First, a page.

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An introduction to Models ANOVA, Regression and Models

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fertilyield Error variation is caused by forces other than fertiliser Treatment variation is caused by fertiliser

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FertilMFYMYMFFY

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FERTILISER 123 YIELD PER PLOT

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Mean yield PLOT NUMBER

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Mean of Y

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PLOT NUMBER Mean of A Mean of B Mean of C

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PLOT NUMBER Mean of Y

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PLOT NUMBER Means of A, B & C

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MS (fertil) estimate (Error variation + Treatment variation) MS (error) estimates (Error variation) So if there is no effect of treatment, both MSs estimate the same thing, and their ratio should be about one. In other words, the F-ratio should be about one. If there is an effect of treatment, then MS (fertil) estimates something bigger than MS(error), so the F- ratio should be bigger than one. Question: is the F-ratio bigger than one, to a greater extent than would occur just by chance?

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Height (feet) Volume (cubic feet) Volume (cubic feet) Volume of timber plotted against height of a tree

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DIAMHTVOL

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Y X Positive deviation Negative deviation

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Y X Residual deviation

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Volume of timber plotted against height of a tree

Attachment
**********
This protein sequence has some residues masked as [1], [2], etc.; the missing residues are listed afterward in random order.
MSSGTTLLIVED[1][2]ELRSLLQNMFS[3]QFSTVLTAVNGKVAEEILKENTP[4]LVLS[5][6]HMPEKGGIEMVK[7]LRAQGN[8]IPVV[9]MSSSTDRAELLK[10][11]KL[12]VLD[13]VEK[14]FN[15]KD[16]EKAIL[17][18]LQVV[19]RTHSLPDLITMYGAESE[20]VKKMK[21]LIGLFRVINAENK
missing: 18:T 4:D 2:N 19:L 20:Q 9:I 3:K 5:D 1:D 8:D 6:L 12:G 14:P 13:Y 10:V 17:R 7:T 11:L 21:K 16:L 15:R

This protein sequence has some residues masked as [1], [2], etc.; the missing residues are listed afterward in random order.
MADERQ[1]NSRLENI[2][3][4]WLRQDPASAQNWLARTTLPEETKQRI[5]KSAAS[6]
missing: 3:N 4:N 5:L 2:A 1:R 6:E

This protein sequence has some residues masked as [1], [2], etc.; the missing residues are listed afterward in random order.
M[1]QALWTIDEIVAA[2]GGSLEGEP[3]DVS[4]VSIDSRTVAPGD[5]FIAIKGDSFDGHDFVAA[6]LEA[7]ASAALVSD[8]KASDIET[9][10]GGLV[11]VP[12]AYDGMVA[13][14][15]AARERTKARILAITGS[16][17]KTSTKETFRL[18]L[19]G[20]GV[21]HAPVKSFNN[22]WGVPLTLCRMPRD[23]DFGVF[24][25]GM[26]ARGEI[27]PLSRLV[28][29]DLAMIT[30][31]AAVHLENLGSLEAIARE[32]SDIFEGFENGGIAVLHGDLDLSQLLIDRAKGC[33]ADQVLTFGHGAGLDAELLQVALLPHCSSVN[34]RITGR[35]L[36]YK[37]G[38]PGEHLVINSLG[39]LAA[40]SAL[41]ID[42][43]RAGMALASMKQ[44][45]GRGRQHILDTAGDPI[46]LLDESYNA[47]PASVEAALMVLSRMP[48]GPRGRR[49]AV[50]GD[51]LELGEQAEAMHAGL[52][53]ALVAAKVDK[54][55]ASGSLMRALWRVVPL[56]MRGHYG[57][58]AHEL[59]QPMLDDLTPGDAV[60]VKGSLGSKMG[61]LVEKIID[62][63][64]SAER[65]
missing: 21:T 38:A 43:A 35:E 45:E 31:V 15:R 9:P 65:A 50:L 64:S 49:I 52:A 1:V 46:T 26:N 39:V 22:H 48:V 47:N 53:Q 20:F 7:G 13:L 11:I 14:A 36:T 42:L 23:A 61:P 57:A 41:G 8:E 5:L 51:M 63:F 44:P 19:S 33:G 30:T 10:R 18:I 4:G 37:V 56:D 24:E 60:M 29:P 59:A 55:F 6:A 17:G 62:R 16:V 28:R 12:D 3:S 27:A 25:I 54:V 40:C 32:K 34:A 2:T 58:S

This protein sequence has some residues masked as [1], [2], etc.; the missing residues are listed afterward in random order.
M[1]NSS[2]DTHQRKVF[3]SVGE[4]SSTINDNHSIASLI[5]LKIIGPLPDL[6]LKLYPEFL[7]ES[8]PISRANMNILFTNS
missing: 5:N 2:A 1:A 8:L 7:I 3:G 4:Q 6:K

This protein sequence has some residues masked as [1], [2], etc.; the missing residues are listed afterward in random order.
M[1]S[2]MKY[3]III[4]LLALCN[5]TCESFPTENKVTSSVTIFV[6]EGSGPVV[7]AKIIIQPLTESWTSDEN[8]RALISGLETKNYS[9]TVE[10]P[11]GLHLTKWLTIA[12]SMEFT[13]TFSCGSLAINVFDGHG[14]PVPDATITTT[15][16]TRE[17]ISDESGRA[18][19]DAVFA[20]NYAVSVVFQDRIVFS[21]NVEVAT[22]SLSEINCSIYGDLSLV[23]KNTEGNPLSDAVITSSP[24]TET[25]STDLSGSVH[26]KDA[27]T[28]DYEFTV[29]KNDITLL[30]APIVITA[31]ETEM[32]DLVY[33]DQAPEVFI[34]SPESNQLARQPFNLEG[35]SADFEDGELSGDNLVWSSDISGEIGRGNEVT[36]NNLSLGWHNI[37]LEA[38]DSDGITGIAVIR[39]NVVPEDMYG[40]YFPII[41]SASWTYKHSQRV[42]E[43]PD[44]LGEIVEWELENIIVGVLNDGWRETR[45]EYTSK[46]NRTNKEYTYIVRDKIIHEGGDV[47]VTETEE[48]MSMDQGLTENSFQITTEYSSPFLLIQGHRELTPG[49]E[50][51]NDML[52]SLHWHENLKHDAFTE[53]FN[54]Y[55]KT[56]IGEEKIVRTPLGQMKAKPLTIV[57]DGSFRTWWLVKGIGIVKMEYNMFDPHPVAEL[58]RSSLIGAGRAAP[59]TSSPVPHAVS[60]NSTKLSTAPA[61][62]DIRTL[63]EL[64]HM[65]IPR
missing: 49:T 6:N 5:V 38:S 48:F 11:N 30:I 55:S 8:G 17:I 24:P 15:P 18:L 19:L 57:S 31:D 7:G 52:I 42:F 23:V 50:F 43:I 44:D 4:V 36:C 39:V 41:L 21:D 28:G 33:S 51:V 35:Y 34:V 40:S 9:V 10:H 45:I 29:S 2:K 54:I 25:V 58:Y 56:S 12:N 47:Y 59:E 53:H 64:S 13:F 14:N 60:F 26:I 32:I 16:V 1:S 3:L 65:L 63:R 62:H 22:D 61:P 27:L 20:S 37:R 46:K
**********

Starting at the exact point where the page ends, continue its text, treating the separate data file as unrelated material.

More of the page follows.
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Model formulae aid communication

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Linear Model categorical and/or continuous as many x-variables as we like interactions does hypothesis testing (whether) and estimation (what) covers many existing tests with separate names… General

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Minitab Model Syntax +addition operator is (optionally) placed between terms in a list. e.g. A+B+C is factors A, B and C *interaction operator placed between terms. e.g. A*B is the interaction of the factors A and B ( )brackets indicate nesting. When B is nested within A, it is expressed as B(A). When C is nested within both A and B, it is expressed as C(A B). |a model may be abbreviated using a | or ! to indicate factors and their interaction terms. e.g. A|B is equivalent to A+B+A*B. -operator to exclude some of the higher level interactions. e.g. if you want A+B+C+A*B+A*C+B*C, you could use A|B|C-A*B*C.

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Examples of Model Specifications Two factors crossed: A B A*B or A|B Three factors crossed: A B C A*B A*C B*C A*B*C or A|B|C Three factors nested: A B(A) C(A B) Crossed and nested (B nested within A, and both crossed with C): A B(A) C A*C B*C(A)

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Generality is good because one set of principles covers a diversity of tests the relationships between the tests are clear you can learn about assumptions and model criticism once, and it covers all the tests you can construct tests that dont have separate names, now you can use GLMs

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Four assumptions of GLM If an assumption is not met, then all the results of the GLM are in question. Independence Homogeneity of variance Linearity/Additivity Normality of Error

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How can we tell if assumptions are met? Normality of error Homogeneity of variance Linearity/additivity Independence Histogram of residuals Fitted values vs residuals Fitted values vs residuals and continuous x-variable vs residuals No easy answer These techniques are called model criticism

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